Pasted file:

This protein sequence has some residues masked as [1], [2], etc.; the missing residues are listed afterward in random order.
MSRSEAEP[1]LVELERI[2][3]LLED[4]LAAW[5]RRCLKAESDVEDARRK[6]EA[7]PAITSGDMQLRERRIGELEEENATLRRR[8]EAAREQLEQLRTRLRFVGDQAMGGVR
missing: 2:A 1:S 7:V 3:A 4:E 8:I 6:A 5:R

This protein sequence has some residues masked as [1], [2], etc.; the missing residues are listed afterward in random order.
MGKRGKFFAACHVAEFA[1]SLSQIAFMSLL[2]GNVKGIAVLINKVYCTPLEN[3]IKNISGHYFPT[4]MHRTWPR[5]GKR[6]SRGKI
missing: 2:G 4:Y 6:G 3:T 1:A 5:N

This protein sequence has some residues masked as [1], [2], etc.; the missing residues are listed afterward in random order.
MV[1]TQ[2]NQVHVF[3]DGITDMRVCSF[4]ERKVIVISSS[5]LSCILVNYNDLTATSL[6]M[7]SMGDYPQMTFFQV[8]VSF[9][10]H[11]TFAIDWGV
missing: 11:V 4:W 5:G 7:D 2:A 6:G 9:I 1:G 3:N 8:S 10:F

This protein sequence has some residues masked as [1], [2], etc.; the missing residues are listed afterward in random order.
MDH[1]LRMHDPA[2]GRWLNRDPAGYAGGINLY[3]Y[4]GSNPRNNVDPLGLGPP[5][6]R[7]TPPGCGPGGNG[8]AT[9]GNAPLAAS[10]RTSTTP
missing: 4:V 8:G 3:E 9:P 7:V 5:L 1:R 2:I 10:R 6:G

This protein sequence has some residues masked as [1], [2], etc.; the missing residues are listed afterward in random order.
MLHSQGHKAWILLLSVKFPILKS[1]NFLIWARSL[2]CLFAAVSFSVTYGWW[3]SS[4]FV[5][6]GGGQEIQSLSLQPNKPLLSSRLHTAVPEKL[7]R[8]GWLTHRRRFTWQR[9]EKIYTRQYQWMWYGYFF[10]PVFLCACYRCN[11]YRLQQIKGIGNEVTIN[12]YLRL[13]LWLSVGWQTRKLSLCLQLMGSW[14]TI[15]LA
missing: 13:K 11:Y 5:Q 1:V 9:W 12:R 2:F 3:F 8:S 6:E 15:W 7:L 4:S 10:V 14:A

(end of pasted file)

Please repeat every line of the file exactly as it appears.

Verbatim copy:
This protein sequence has some residues masked as [1], [2], etc.; the missing residues are listed afterward in random order.
MSRSEAEP[1]LVELERI[2][3]LLED[4]LAAW[5]RRCLKAESDVEDARRK[6]EA[7]PAITSGDMQLRERRIGELEEENATLRRR[8]EAAREQLEQLRTRLRFVGDQAMGGVR
missing: 2:A 1:S 7:V 3:A 4:E 8:I 6:A 5:R

This protein sequence has some residues masked as [1], [2], etc.; the missing residues are listed afterward in random order.
MGKRGKFFAACHVAEFA[1]SLSQIAFMSLL[2]GNVKGIAVLINKVYCTPLEN[3]IKNISGHYFPT[4]MHRTWPR[5]GKR[6]SRGKI
missing: 2:G 4:Y 6:G 3:T 1:A 5:N

This protein sequence has some residues masked as [1], [2], etc.; the missing residues are listed afterward in random order.
MV[1]TQ[2]NQVHVF[3]DGITDMRVCSF[4]ERKVIVISSS[5]LSCILVNYNDLTATSL[6]M[7]SMGDYPQMTFFQV[8]VSF[9][10]H[11]TFAIDWGV
missing: 11:V 4:W 5:G 7:D 2:A 6:G 9:I 1:G 3:N 8:S 10:F

This protein sequence has some residues masked as [1], [2], etc.; the missing residues are listed afterward in random order.
MDH[1]LRMHDPA[2]GRWLNRDPAGYAGGINLY[3]Y[4]GSNPRNNVDPLGLGPP[5][6]R[7]TPPGCGPGGNG[8]AT[9]GNAPLAAS[10]RTSTTP
missing: 4:V 8:G 3:E 9:P 7:V 5:L 1:R 2:I 10:R 6:G

This protein sequence has some residues masked as [1], [2], etc.; the missing residues are listed afterward in random order.
MLHSQGHKAWILLLSVKFPILKS[1]NFLIWARSL[2]CLFAAVSFSVTYGWW[3]SS[4]FV[5][6]GGGQEIQSLSLQPNKPLLSSRLHTAVPEKL[7]R[8]GWLTHRRRFTWQR[9]EKIYTRQYQWMWYGYFF[10]PVFLCACYRCN[11]YRLQQIKGIGNEVTIN[12]YLRL[13]LWLSVGWQTRKLSLCLQLMGSW[14]TI[15]LA
missing: 13:K 11:Y 5:Q 1:V 9:W 12:R 2:F 3:F 8:S 6:E 15:W 7:L 4:S 10:V 14:A